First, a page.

Cody and I had already discussed our intentions to be as debt-free as possible and had taken measures before our marriage to make certain we would be able to stay afloat on our own. However, an event right before Christmas in 2010 cemented my opinion about my society’s accepted financial conventions. After several years of commuting me to college, my Honda blew an engine. Although Cody and I had enough in savings to cover the cost for a replacement, we did not feel comfortable draining our accounts right before the holidays. We reluctantly decided to get a loan for the amount of the new motor with every intention to pay it off as soon as possible. I headed to our local credit union to speak to a loan officer about our options. I knew that I did not have sufficient credit history to acquire the loan myself, but I wanted to gather some numbers to take home and discuss with Cody before we decided what to do. After looking over my application, the woman behind the desk immediately dismissed the option of taking out a loan in my name, as I expected. She then informed me that Cody “just barely” qualified to get the loan himself. I was annoyed, but still not too surprised. Before I tell the next part of this eye-opening story, let me explain that since I live in a relatively small town, it is usual for everyone to know everyone else’s business. This woman personally knew most of my in-laws, along with their financial history, and had assisted my husband in every financial decision he had made thus far. She then took it upon herself to give me a free financial counseling session. Not only did she suggest that I take out an amount almost double what I needed as well as attempt to get approved for payments spread out over five years, she also told me that I should open several store accounts and even get myself a credit card so that I could go buy a new car in a couple of years. According to her, this was just the normal chain of events for building enough credit to acquire a mortgage for a $150,000 to $200,000 home, which she seemed certain I would desire one day.

I thanked her for her help and left. As I walked through the parking lot, I became more and more angry at the advice I had been given. It was absurd. I was just told by someone whose career it was to assist people in making important financial decisions that I should get into debt so that I could subsequently get into more debt later in life. Why wasn’t I congratulated for be a twenty-one year old American college student who did not have any credit card debt? Why wasn’t I praised for paying off prior debts quickly? Why wasn’t I receiving support for my and my husband’s decision to postpone shackling ourselves with a house payment or expensive car loans until we were certain we could afford them? If the advice I was given represented the financial blueprint most Americans go by, no wonder everything is in a mess.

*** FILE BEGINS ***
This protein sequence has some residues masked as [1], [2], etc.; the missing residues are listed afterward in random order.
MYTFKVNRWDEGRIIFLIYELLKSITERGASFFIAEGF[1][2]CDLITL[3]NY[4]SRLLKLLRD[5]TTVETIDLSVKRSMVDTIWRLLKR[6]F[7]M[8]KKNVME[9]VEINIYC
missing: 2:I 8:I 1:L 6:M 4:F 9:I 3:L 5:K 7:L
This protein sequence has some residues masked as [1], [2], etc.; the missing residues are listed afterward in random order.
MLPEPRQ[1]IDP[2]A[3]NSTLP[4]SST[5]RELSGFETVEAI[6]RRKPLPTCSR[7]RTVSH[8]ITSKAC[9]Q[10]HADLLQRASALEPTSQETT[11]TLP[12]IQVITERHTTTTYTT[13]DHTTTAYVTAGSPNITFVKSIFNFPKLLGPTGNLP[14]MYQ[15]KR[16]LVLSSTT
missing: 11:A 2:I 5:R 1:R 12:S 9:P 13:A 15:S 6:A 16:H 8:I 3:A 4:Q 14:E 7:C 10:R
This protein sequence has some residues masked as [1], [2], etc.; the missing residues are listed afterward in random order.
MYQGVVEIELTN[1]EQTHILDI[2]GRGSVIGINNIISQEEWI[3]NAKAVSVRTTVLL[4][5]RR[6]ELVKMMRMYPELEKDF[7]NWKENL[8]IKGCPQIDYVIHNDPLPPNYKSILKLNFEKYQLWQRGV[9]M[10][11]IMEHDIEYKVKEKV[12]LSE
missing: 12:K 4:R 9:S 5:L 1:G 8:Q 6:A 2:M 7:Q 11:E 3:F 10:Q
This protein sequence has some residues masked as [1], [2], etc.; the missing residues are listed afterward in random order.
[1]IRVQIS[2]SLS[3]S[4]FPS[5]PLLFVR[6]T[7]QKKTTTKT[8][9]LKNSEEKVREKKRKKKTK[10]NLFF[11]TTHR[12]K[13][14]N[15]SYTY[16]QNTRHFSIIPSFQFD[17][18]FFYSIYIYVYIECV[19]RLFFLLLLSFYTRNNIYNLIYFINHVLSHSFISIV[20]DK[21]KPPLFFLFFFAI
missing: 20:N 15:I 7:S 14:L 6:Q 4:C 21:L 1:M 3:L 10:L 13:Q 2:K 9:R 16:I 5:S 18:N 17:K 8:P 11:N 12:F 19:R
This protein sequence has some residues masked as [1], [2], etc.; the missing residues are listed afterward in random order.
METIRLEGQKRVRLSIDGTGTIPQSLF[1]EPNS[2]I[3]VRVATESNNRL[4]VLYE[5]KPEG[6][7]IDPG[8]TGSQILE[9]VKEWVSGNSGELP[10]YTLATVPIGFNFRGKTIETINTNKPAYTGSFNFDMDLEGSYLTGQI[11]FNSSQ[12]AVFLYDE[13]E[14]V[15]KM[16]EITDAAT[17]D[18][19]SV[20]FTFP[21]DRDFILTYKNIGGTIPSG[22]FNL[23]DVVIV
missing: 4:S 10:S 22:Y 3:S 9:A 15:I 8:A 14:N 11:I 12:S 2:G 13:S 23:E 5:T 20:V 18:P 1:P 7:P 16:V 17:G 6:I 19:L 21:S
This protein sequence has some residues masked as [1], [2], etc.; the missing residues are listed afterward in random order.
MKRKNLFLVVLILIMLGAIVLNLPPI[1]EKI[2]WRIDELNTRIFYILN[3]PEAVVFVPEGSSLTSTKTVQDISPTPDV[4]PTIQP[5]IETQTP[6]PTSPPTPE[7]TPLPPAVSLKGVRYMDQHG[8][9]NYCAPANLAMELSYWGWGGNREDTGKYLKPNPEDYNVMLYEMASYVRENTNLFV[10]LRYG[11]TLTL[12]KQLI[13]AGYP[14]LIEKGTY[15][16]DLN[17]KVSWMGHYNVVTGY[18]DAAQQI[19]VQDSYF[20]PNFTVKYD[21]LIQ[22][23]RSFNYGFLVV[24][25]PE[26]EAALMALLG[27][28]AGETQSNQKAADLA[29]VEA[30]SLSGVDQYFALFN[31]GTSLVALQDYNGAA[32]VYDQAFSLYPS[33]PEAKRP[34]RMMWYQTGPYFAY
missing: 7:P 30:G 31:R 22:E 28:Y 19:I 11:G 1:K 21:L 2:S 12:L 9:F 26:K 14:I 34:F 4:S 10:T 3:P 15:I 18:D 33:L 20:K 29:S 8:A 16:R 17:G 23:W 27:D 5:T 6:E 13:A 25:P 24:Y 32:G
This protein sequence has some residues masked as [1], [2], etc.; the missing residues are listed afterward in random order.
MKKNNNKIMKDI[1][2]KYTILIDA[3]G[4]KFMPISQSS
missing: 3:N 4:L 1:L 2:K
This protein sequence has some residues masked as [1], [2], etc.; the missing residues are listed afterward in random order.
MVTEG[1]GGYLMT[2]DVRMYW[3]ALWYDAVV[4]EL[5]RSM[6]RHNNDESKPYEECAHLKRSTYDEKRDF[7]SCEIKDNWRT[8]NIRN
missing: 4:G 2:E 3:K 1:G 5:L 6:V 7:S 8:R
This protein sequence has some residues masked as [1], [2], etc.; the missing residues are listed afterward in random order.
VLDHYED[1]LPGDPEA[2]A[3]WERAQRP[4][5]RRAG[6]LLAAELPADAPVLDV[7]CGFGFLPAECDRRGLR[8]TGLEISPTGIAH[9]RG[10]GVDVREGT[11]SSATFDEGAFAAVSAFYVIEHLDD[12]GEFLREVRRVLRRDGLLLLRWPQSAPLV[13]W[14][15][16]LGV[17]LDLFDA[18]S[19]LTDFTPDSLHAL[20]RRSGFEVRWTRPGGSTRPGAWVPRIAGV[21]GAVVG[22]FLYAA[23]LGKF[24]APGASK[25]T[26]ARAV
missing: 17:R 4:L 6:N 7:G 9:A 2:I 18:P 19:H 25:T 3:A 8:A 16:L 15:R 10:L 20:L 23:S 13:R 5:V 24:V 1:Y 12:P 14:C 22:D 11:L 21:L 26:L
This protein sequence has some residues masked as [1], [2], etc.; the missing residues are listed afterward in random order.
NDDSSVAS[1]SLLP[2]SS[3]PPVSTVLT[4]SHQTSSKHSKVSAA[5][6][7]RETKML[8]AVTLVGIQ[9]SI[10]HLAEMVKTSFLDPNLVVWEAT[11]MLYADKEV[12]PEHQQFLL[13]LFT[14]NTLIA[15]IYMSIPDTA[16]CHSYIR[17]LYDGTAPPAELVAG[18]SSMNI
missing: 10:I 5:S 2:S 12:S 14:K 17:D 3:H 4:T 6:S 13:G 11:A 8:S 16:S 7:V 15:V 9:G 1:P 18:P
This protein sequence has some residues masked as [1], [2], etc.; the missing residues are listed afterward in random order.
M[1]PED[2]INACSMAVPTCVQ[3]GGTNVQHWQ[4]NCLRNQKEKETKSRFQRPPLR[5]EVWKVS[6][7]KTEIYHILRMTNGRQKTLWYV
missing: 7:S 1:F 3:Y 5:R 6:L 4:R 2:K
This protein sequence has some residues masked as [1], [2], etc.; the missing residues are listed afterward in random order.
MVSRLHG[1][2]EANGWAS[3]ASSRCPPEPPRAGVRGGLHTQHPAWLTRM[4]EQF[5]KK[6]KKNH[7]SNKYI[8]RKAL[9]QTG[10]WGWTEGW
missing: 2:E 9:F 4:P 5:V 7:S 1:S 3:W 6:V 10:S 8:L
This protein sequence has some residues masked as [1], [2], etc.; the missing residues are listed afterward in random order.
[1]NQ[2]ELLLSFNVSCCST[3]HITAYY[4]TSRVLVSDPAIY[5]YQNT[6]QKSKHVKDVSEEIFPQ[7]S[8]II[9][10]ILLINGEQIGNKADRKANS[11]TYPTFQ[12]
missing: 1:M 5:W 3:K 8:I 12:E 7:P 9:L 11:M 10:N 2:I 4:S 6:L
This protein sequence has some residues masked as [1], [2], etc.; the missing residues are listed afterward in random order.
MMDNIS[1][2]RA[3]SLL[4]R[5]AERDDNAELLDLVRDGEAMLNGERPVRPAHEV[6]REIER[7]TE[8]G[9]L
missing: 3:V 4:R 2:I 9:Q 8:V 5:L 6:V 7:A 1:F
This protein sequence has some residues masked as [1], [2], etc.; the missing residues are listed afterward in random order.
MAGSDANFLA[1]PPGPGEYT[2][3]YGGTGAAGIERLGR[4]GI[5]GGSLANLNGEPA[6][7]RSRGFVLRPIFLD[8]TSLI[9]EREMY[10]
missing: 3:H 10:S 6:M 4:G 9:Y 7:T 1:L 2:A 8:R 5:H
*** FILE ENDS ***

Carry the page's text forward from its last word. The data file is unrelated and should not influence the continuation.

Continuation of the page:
All of these experiences have been compiled by my husband and me and have helped us create a general understanding of the way we intend to conduct ourselves and our family. We desire to live our lives fully and vividly, without feeling as if we have missed anything but also without spending ourselves into an inescapable hole. Here are our goals:

1. To use as little credit as possible. What we are required to use will be immediately paid off.

2. To purchase a home at some point in the future without a mortgage.

3. To value time over money.

4. To prepare for our future and our retirement by making smart choices today and not depending on the government or our particular jobs.

5. To withstand the social pressures to live a lifestyle we will not be able to afford.

Neither of us have chosen professions that will make us wealthy, but that does not mean that we will no be able to afford to live the American Dream, whatever that might be. We will strategically live our lives so that we can afford to do, and go, and see just as much as anyone else but without the guilt of not actually paying for anything. We both value peace of mind much more than a four bedroom home and a new SUV.